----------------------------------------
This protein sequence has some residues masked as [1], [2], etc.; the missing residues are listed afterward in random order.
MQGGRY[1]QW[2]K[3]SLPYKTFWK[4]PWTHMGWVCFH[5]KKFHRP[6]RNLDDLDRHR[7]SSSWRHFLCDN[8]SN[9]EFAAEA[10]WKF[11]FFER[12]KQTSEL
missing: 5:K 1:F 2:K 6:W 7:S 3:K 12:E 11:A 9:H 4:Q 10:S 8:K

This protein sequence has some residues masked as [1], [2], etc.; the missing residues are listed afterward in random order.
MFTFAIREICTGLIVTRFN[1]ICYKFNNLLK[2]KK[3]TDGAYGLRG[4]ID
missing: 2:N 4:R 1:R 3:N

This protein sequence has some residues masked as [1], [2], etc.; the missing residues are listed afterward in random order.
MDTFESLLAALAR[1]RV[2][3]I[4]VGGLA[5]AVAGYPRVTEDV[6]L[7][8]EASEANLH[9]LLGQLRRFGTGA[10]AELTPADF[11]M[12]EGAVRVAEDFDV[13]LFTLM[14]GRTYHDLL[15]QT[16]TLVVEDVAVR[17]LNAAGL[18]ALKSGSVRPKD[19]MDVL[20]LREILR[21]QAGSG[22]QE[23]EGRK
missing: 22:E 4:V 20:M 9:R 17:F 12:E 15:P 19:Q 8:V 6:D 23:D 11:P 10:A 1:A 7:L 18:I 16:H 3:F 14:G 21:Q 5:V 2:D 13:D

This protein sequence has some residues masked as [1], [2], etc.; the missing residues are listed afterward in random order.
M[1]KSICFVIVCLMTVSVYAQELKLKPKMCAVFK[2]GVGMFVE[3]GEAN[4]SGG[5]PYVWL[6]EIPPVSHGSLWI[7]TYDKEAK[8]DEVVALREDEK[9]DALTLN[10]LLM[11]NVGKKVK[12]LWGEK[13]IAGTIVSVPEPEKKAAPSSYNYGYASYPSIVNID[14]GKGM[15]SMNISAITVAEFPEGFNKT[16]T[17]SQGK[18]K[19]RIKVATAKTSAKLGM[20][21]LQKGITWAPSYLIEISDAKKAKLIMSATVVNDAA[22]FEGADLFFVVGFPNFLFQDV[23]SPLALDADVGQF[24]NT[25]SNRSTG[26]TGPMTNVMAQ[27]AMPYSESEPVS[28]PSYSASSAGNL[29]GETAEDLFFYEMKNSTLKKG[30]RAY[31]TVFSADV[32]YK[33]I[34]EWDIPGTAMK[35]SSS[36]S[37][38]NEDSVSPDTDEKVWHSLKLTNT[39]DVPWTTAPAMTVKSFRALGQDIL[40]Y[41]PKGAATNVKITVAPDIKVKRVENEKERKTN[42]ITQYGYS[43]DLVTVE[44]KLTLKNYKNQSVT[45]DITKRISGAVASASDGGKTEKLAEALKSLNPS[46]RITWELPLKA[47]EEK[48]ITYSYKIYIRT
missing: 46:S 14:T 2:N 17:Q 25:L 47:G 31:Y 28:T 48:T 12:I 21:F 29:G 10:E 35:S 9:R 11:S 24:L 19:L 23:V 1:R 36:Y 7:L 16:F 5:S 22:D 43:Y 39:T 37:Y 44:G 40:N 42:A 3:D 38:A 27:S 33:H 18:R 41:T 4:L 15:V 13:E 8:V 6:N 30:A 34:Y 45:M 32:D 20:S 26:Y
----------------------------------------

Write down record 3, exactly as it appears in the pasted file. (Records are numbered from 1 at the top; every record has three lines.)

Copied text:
This protein sequence has some residues masked as [1], [2], etc.; the missing residues are listed afterward in random order.
MDTFESLLAALAR[1]RV[2][3]I[4]VGGLA[5]AVAGYPRVTEDV[6]L[7][8]EASEANLH[9]LLGQLRRFGTGA[10]AELTPADF[11]M[12]EGAVRVAEDFDV[13]LFTLM[14]GRTYHDLL[15]QT[16]TLVVEDVAVR[17]LNAAGL[18]ALKSGSVRPKD[19]MDVL[20]LREILR[21]QAGSG[22]QE[23]EGRK
missing: 22:E 4:V 20:M 9:R 17:F 12:E 15:P 19:Q 8:V 6:D 23:D 11:P 10:A 1:A 7:L 18:I 16:H 3:F 14:G 21:Q 5:V 2:D 13:D